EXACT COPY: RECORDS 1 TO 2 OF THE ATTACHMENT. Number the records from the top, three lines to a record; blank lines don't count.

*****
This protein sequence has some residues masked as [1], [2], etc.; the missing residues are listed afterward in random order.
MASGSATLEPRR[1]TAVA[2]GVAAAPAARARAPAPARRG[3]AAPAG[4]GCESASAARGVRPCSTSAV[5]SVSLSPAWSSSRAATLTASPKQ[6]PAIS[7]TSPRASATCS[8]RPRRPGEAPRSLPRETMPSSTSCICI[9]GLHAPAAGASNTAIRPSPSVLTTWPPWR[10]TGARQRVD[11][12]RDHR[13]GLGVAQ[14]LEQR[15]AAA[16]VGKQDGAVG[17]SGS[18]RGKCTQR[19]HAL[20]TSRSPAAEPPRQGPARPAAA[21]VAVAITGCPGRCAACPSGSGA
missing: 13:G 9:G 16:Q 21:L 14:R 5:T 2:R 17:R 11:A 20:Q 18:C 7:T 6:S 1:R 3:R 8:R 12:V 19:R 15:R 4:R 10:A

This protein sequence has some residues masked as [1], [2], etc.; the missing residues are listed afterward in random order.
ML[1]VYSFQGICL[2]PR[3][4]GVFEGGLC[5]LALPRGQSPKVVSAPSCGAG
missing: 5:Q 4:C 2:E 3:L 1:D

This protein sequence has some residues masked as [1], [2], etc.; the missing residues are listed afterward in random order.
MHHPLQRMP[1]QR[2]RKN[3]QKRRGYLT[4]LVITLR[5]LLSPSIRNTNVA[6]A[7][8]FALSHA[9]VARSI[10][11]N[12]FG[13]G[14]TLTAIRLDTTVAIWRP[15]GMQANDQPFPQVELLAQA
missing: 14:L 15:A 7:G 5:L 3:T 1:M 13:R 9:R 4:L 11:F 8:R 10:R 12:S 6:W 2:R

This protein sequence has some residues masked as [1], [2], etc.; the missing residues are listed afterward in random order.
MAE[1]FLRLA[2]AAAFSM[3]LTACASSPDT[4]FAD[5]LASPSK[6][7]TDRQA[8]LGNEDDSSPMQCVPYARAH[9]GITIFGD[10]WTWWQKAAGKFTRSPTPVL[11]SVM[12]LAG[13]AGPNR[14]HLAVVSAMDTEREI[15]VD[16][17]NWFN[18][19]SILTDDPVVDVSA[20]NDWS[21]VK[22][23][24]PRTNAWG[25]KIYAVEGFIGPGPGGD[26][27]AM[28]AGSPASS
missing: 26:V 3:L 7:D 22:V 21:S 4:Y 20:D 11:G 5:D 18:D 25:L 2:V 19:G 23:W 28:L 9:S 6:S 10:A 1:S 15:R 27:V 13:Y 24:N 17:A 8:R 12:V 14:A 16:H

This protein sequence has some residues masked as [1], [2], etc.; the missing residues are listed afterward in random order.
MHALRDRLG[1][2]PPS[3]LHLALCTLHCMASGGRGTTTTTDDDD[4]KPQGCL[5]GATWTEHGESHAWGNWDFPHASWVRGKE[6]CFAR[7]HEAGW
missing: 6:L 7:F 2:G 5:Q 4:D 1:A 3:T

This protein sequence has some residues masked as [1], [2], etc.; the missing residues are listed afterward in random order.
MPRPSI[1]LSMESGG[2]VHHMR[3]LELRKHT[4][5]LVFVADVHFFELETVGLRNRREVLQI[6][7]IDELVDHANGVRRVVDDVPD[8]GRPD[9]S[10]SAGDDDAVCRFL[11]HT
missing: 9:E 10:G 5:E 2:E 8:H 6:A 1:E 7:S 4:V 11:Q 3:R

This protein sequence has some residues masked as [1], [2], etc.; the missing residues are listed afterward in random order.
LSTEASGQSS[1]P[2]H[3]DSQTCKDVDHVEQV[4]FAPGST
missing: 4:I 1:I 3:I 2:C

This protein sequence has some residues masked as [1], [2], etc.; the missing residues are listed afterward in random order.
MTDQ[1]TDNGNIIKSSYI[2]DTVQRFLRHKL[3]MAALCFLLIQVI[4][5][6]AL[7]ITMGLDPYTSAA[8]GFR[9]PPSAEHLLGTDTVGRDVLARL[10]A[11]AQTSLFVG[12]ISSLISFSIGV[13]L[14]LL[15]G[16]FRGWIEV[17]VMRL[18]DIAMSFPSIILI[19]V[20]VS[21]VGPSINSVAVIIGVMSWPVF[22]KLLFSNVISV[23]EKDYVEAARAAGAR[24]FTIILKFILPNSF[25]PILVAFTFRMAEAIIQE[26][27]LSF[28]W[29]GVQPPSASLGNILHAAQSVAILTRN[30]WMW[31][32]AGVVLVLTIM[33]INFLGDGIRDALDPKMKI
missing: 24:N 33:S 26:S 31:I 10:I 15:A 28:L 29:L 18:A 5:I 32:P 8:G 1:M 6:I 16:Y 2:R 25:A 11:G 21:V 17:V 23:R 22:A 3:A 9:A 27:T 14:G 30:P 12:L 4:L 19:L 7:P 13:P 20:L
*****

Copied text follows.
This protein sequence has some residues masked as [1], [2], etc.; the missing residues are listed afterward in random order.
MASGSATLEPRR[1]TAVA[2]GVAAAPAARARAPAPARRG[3]AAPAG[4]GCESASAARGVRPCSTSAV[5]SVSLSPAWSSSRAATLTASPKQ[6]PAIS[7]TSPRASATCS[8]RPRRPGEAPRSLPRETMPSSTSCICI[9]GLHAPAAGASNTAIRPSPSVLTTWPPWR[10]TGARQRVD[11][12]RDHR[13]GLGVAQ[14]LEQR[15]AAA[16]VGKQDGAVG[17]SGS[18]RGKCTQR[19]HAL[20]TSRSPAAEPPRQGPARPAAA[21]VAVAITGCPGRCAACPSGSGA
missing: 13:G 9:G 16:Q 21:L 14:R 5:T 2:R 17:R 11:A 20:Q 18:C 7:T 6:S 1:R 3:R 8:R 12:V 19:R 15:R 4:R 10:A

This protein sequence has some residues masked as [1], [2], etc.; the missing residues are listed afterward in random order.
ML[1]VYSFQGICL[2]PR[3][4]GVFEGGLC[5]LALPRGQSPKVVSAPSCGAG
missing: 5:Q 4:C 2:E 3:L 1:D